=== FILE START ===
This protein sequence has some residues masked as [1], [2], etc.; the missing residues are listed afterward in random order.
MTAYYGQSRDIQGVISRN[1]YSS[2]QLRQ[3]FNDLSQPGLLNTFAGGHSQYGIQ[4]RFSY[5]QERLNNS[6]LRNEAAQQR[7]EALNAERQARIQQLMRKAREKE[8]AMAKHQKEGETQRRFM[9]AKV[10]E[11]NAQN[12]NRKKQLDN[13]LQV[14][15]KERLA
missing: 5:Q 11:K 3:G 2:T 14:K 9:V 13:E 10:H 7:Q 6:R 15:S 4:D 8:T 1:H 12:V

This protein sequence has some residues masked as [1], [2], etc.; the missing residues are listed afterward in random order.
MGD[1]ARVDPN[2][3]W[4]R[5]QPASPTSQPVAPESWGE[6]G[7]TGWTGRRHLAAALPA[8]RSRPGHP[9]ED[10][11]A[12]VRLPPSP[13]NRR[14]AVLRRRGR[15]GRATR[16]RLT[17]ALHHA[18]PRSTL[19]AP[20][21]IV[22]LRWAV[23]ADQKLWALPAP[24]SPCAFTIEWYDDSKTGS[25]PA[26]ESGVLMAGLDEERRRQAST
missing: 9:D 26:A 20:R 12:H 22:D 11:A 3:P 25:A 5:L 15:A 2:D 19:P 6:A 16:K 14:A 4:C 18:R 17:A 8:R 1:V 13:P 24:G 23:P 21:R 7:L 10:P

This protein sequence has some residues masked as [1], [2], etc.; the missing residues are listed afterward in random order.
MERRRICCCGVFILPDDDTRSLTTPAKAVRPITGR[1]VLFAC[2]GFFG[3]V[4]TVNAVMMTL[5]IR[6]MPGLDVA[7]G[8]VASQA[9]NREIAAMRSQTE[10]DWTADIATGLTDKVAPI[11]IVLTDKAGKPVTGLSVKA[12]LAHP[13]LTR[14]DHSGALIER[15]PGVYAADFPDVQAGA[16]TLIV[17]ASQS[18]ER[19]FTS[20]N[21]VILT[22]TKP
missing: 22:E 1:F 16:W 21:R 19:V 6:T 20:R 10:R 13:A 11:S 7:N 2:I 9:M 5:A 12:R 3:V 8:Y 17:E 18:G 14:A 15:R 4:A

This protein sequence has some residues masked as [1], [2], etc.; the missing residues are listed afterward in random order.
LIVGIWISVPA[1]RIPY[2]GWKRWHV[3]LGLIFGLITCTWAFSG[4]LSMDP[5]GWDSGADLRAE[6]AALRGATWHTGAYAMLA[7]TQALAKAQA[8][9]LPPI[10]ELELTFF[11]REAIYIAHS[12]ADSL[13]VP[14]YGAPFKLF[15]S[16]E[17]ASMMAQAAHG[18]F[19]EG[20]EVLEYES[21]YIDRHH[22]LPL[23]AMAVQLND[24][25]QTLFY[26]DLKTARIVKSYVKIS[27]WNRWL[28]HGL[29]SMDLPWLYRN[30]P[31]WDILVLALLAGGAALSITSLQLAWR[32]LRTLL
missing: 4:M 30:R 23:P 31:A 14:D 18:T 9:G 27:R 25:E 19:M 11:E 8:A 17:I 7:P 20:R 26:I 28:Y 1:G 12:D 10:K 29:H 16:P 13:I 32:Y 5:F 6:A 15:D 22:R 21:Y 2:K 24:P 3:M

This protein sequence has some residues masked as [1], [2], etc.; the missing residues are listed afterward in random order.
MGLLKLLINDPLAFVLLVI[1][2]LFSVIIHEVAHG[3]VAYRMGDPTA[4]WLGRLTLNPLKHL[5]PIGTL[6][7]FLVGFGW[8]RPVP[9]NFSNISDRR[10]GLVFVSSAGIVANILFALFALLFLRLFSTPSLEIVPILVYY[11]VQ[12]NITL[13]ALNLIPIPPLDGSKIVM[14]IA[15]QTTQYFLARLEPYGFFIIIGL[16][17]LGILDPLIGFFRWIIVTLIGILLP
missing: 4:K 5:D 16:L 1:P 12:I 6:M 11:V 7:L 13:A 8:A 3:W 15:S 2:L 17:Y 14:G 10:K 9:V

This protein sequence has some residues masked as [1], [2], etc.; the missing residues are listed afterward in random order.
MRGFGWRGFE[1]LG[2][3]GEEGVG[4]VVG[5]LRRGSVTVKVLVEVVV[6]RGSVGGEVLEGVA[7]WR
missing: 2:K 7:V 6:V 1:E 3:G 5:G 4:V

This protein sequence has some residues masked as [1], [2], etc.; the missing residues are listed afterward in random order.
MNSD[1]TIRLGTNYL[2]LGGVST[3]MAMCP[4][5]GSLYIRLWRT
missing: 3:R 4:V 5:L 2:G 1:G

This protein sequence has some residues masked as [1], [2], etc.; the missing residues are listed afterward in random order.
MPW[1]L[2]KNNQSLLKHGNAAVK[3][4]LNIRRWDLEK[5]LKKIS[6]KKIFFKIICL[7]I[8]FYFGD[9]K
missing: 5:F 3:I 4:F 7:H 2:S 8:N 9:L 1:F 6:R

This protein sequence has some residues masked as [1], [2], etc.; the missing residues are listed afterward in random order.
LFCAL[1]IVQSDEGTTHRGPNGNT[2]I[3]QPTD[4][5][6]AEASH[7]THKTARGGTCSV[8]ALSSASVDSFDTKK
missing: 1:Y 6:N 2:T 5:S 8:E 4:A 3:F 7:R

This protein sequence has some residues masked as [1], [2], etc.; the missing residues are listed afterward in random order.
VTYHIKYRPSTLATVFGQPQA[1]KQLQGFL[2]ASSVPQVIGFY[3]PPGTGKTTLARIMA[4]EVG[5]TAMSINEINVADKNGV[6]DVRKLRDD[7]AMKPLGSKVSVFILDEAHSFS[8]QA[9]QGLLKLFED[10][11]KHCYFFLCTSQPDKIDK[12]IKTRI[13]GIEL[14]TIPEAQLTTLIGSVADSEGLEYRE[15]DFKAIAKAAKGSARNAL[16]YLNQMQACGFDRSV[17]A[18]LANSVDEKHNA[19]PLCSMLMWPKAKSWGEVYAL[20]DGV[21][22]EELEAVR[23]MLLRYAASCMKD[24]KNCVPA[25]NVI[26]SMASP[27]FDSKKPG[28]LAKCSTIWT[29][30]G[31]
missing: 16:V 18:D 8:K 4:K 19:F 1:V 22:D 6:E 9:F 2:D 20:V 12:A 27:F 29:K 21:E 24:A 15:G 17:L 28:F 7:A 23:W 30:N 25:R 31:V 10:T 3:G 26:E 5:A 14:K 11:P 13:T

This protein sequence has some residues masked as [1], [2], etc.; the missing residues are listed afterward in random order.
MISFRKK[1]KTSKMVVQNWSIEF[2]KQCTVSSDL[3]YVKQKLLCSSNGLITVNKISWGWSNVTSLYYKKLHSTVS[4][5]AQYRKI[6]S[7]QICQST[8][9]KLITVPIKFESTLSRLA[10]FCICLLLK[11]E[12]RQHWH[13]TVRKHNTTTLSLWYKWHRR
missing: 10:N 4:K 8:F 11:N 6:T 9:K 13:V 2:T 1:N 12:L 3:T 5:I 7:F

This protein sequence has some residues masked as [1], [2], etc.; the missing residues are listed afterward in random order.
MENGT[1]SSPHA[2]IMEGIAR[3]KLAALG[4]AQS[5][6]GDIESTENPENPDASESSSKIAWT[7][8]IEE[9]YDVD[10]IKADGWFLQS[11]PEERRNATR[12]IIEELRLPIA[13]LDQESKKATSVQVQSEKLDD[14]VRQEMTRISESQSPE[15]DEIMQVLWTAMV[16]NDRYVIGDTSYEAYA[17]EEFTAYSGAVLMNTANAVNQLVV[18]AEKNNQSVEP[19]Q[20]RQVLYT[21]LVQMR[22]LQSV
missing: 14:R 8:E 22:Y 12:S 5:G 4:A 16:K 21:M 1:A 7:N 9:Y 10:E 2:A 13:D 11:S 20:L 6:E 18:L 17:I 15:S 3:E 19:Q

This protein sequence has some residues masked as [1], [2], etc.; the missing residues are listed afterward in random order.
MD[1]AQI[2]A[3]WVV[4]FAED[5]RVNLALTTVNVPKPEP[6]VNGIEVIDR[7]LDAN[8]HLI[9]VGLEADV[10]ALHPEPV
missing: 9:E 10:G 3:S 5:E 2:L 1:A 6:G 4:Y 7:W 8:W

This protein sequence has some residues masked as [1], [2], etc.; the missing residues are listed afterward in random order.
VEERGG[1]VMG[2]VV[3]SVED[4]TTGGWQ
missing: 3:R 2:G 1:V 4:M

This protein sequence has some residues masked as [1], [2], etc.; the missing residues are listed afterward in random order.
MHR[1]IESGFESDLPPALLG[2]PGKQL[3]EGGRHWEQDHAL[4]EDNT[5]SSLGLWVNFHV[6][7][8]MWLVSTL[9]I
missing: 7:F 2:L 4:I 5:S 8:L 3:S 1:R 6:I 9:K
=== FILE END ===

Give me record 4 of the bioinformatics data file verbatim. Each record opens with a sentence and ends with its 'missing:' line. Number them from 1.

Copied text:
This protein sequence has some residues masked as [1], [2], etc.; the missing residues are listed afterward in random order.
LIVGIWISVPA[1]RIPY[2]GWKRWHV[3]LGLIFGLITCTWAFSG[4]LSMDP[5]GWDSGADLRAE[6]AALRGATWHTGAYAMLA[7]TQALAKAQA[8][9]LPPI[10]ELELTFF[11]REAIYIAHS[12]ADSL[13]VP[14]YGAPFKLF[15]S[16]E[17]ASMMAQAAHG[18]F[19]EG[20]EVLEYES[21]YIDRHH[22]LPL[23]AMAVQLND[24][25]QTLFY[26]DLKTARIVKSYVKIS[27]WNRWL[28]HGL[29]SMDLPWLYRN[30]P[31]WDILVLALLAGGAALSITSLQLAWR[32]LRTLL
missing: 4:M 30:R 23:P 31:A 14:D 18:T 9:G 27:R 25:E 19:M 11:E 8:A 17:I 7:P 20:R 26:I 28:Y 1:G 12:D 10:K 29:H 16:P 13:I 32:Y 5:F 6:A 15:D 22:R 21:Y 2:K 24:P 3:M